Enhancement of healing in selected problem wounds

Problem wounds represent a significant and growing challenge in every healthcare system. The incidence and prevalence of these wounds are increasing in the population resulting in growing utilization of healthcare resources and money expended. Venous leg ulcers represent the most common lower extremity wound seen in ambulatory wound care centers with recurrences frequent and often bad outcomes. Pressure ulcers are common in patients in long term institutional care settings adding significant increases in cost, disability, and liability.

Foot ulcers in patients with diabetes represent over half of lower extremity amputations. In response to this challenge, specialized programs have emerged designed to identify and manage these patients using standardized protocols and a variety of new technologies to improve outcomes. Hyperbaric oxygen treatment (HBOT) has been increasingly utilized as an adjunct in many of these patients requiring optimized treatment and local wound care. The best evidence exists for treatment of ischemic, infected (grade III. or worse on Wagner Scale) diabetic foot ulcers. Identifying wounds that will most likely benefit from HBOT is the paramount for cost effective application of HBOT. Patients with wounds that fall within a category defined as potentially appropriate for adjunctive HBOT should be evaluated for likelihood of benefit using trans-cutaneous-oxymetry (TcPO2).

In the hypoxic wound, HBOT acutely corrects the problems related to oxygen deficiency and impaired wound healing. A key factor in HBOT enhancement of the hypoxic wound environment is its ability to establish adequate oxygen availability within the vascularized connective tissue compartment that surrounds the wound. Proper oxygenation of the vascularized connective tissue compartment is crucial to the wound repair process. In a recent study conducted in Croatia, HBOT was related to satisfactory outcome in as much as 84% of problem wounds. Every 10th limb amongst those that had already been scheduled for an amputation was saved!


HBOT is widely used to treat chronic wounds and ulcers caused by arterial insufficiency, as well as diabetic, venous, decubital, trophic and neuropathic ulcers.

  • Diabetic ulcers usually affect feet, hence the name "diabetic foot". Pathological process on arteries persists even in patients with well-controlled glycaemia. As a result of that process, occlusive disease of large blood vessels and pathological changes on small blood vessels could develop. Additional problems include diabetic neuropathy and secondary wound infections. Standard treatment of the diabetic foot includes control of blood sugar, representative wound care and prevention and treatment of infection.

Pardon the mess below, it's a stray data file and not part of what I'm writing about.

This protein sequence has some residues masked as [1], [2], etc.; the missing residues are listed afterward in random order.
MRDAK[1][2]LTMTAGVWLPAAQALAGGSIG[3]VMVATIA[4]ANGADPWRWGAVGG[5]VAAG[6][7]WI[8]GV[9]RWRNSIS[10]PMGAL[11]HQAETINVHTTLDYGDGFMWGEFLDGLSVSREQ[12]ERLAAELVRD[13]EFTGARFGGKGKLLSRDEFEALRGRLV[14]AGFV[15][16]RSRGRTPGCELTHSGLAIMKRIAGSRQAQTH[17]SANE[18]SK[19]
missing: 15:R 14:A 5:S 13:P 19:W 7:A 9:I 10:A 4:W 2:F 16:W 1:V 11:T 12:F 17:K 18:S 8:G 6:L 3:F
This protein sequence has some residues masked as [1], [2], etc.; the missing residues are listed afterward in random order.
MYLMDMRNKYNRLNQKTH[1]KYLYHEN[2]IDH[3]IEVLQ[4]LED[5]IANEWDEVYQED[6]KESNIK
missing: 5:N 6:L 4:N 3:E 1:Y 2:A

It has been well established that HBOT lessens number of amputations, necessity for insulin, and fights hypoxia and infection.
  • Venous ulcers are one of manifestations of chronic wound insufficiency, which is defined as hypertension in superficial or deep veins of lower limbs. Trophic changes that lead to venous ulcers are caused by ischemia in microcirculation and by edema that exists due to increased capillary permeability and slow lymphatic drainage. The treatment of venous ulcers includes elevated position of the limb, compressive therapy, and careful wound dressing as well as local therapy of ulcers and surgical measures. HBOT stimulates healing of venous ulcers.
  • Decubital or trophic ulcers occur due to pressure on skin that oppresses circulation in the area of contact. Such ulcers would occur after long immobility in one position. Usually could be found in sites with bone prominences, such as heel and sacrum. Ulcer is a consequence of damage of ischemic skin, bacterial invasion and infection.
    HBOT lessens inflammatory reaction, stimulates granulation and epithelization.
  • Ischemic ulcers develop as a consequence of insufficient peripheral arterial circulation caused by various diseases. They are mainly found on feet and/or hands. Primary treatment of persistent ischemic wounds on lower limbs is surgical revascularization and adequate wound care.
    HBOT has manifested positive effects in cases when the wounds would not heal despite maximal previous surgical revascularization or when revascularization was not possible. HBOT enhances healing or helps preparing vascular bed for skin transplant.

Effects of HBOT in the treatment of chronic wounds:

  • Stimulates activity of fibroblasts and deposition of collagen necessary in the wound healing process;
  • Corrects tissue hypoxia, stopping vicious circle of hypoxia and enables better and faster wound healing;
  • Stimulates neoangiogenesis in compromised circulation, especially in acute traumatic ischemia;
  • Enables bactericidal and bacteriostatic oxygen effect in infected wounds;
  • Lessens pain and edema in the surrounding tissue.
arterial circulation diabetic ulcers venous ulcers foot ulcers ischemic ulcers decubital ulcers hbot therapy